Peter Brock on comprehending the aesthetic value of race cars

Photograph Courtesy Alfa Romeo

Over several decades, I’ve been fortunate enough to travel much of the world because of my involvement in motorsports. Fast, beautiful automobiles have always seemed to attract a unique and select group of individuals, so I’ve had the rare opportunity to meet a few. 

Intimately involved in the competition of the moment–be it a race, a concours or even a local gathering of enthusiasts–there have always been those exceptionally sentient beings who seem to appreciate a deeper meaning in the activity and are able comprehend the aesthetic value of the almost incredible objects before them. 

Anyone who has had the opportunity to stand in the presence of a ’30s-era Miller board track racer or Touring-bodied 2.9 Alfa will instantly understand the value of the integral art as well as its historical significance. 

Those with this peculiar sensitivity, whether trackside or even long retired from the active scene, seem able to discern who among them, in any group they might be quietly involved with at the moment, has the same sense of appreciation. 

Most can be quietly approached, even without introduction, to converse on that unique elevated level of understanding without wasting words in the normal pleasantries usually required in polite society. Some, realizing such a rare opportunity to connect, will sometimes even offer to share an object or perhaps an entire seldom-seen collection of treasures simply because of their shared understanding.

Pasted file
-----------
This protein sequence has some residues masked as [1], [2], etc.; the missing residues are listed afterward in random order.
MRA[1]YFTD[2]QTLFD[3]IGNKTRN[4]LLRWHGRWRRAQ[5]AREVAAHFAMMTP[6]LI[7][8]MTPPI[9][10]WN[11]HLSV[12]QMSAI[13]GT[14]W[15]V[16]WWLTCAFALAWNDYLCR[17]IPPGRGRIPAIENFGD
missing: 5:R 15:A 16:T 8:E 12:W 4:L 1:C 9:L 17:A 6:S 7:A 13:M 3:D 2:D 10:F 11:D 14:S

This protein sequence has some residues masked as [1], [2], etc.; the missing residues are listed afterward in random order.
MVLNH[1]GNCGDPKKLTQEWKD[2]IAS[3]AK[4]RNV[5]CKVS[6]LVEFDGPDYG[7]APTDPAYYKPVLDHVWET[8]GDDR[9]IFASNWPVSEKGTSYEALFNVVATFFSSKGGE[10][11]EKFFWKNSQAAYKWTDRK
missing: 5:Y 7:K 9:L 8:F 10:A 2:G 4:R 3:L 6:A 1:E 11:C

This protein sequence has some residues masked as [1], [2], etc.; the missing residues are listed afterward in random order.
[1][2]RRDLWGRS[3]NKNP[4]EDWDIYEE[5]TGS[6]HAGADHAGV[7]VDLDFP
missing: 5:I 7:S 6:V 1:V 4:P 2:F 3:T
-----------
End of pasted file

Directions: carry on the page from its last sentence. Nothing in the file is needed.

There is, in Central Florida, on a sparsely traveled back-country road, an unassuming home so common in general appearance that one would never glance in passing or suspect its contents. Its owner, now long retired, is one of those intensely passionate beings. Having been involved at the center of motorsports at its highest corporate levels as well as in the depths of some of racing’s most famous garages, he was wise enough to acquire, for almost nothing, some treasures of an era when they were simply considered obsolete tools of the moment. 

In some cases, each was simply granted as a gift in recognition of incalculable hours spent making more horsepower or perhaps creating or refining some critical component that changed the fortunes of all involved. Today, the value of any single item stored within those simple walls exceeds by tenfold the ordinary space that houses the entire set. It’s patently obvious, when trying to absorb all the history within, that it’s never been about the money. 

In the sprawling vastness of Tokyo, there are countless streets and buildings, each with a numbing sameness that obliterates any sense of individuality, so it’s impossible to grasp what might exist within. 

At the quiet invitation of one who is known to have some remarkable examples of automotive art, I arrived at a numberless address and followed him through some twisting alleys and up several tight flights of stairs to reach a small, unmarked door to what could have been the entry to some sort of elevated warehouse. 

Upon entering, there seemed little immediate reason to proceed. Shocked into immobility by an array of some of the most incredibly beautiful, historically important racing cars I’d ever seen, there were no words, only a quiet glance of understanding. Each was a treasure from an era long past, but just as relevant today as any great art on the walls of the Louvre. Because of their incomparable contributions to the history of speed, the quiet realization remained: It’s never about the money.

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